“My priority is to inspire female runners to think long term about their health,” Flanagan said. “We hope to convince female readers that by getting in the kitchen and cooking for themselves they will help prevent bone loss, infertility, weight issues, eating disorders and a lifetime of issues related to poor nutrition.”
 
A Culinary Breakthrough
 
While competing in college, Kopecky suffered from athletic amenorrhea, the condition when a female athlete fails to get her menstrual cycle. She was put on hormone therapy and suffered from injuries throughout her collegiate career. It wasn’t until she moved to Switzerland, where she was exposed to a high fat, whole food diet, that Kopecky’s body began to change for the better. Foods like whole meats, whole cheeses, and whole milk yogurt without the added ingredients or preservatives helped Kopecky overcome her athletic amenorrhea. 
 
“I’ve always been focused on learning more about the impact that the whole foods, high fat diet can have on hormone health,” Kopecky said. “That was my journey as a runner, I suffered also in college from stress fractures and I think that was directly related to what I thought was eating a healthy diet but it was far from healthy.”
 
Along with the whole foods principle, Kopecky and Flanagan emphasize the idea of indulging in food - eating whole foods, healthy fats and cooking from scratch. Foods with no preservatives or added ingredients cooked with healthy fats like butter and coconut oil are thought to satisfy hunger longer, and fill the body with the “good stuff,” as Kopecky says. 
 
In full training mode for the Boston Marathon, Flanagan has noticed significant changes in the way her body has responded since applying the whole food, indulgent way of eating. 
 
“The guiding nutritional principles have allowed me not to stress about my recovery and leanness,” Flanagan said. “By maximizing nourishment I can tell my body has found its ideal racing weight naturally and no deprivation is needed.”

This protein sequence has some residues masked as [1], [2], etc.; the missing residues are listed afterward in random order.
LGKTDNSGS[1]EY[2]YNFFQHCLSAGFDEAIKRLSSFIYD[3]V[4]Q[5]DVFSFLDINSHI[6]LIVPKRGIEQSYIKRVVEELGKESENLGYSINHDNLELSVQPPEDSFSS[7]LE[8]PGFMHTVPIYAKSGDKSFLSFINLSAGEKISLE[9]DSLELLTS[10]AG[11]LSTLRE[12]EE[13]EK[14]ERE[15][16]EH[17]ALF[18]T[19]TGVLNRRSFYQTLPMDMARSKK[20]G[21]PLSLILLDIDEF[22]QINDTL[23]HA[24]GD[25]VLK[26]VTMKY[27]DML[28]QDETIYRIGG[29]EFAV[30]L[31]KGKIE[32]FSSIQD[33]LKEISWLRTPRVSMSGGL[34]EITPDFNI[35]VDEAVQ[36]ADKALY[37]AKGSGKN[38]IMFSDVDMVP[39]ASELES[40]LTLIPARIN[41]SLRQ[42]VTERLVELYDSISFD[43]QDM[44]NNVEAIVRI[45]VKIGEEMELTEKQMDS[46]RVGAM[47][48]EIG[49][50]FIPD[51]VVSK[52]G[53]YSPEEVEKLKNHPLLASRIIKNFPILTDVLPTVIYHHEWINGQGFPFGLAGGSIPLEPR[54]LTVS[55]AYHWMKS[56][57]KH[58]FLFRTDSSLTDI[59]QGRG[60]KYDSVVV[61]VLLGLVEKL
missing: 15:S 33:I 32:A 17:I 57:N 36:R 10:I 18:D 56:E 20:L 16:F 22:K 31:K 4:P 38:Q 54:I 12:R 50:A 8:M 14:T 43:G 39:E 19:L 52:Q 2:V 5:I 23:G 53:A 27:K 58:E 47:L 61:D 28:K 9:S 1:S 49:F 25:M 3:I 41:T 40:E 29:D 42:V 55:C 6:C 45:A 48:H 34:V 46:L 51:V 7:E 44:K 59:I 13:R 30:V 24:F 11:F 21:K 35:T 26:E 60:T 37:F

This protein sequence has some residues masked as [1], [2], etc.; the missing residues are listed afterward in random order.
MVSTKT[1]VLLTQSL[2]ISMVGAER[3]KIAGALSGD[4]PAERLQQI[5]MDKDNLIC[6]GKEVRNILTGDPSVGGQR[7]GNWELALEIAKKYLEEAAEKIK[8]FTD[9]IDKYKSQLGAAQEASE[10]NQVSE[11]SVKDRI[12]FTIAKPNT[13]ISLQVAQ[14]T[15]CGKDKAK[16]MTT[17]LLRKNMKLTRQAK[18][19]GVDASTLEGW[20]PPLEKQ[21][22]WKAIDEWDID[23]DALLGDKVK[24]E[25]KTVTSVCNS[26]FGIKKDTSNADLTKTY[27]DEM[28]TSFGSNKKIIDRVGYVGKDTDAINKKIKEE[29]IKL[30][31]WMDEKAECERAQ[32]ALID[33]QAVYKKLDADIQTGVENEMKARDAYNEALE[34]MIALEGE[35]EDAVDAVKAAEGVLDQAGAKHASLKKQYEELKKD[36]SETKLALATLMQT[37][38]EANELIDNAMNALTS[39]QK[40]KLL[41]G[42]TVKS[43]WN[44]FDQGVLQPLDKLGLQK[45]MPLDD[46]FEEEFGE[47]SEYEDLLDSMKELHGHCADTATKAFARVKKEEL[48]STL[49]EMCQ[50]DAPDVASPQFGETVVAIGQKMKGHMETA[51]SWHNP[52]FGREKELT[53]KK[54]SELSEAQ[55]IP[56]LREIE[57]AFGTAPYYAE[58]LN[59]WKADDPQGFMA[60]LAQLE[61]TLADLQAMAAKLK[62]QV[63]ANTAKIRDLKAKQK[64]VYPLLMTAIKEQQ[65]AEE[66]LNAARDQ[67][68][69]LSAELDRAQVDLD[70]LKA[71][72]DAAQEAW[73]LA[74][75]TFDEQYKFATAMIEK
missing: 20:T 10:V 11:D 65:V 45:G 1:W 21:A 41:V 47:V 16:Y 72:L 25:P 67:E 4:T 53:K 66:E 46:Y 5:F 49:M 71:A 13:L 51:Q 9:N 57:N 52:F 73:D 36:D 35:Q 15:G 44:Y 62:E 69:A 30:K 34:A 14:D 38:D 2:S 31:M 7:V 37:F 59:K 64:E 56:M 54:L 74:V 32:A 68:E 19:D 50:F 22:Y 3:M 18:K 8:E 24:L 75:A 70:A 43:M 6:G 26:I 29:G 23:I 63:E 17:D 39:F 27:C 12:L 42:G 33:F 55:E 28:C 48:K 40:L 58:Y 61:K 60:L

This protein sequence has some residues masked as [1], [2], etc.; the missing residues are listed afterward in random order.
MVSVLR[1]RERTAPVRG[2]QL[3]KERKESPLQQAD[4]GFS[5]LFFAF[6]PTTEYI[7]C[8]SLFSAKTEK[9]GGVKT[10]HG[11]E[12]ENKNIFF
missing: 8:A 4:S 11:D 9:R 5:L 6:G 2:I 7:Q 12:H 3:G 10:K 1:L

Sizing Up the Competition in the Kitchen

Along with inspiration from their college culinary escapades, Flanagan and Kopecky also use the Olympic marathoner’s East African competition as inspiration for dishes. Many of Flanagan’s toughest competitors from Ethiopia and Kenya consume teff, a whole grain that is said to be more nutritious than quinoa. While experimenting with teff flour, they created a recipe for teff pumpkin pancakes. 
 
Another one of Flanagan’s favorite dishes was developed with high altitude training in mind. With iron deficiency more prevalent at high altitude, Flanagan and Kopecky created an iron-rich recipe of grass-fed Bison meatballs, meant as the ultimate fuel while in higher altitudes. 
 
With many more runner-inspired recipes, Kopecky and Flanagan aim to inspire the running community with a balanced, nourishment-based way of living. 
 
“I hope that our cookbook lights a fire within people so that they are excited to get in the kitchen and cook up delicious, healthy, satisfying meals that leave them feeling nourished and energized,” Flanagan said.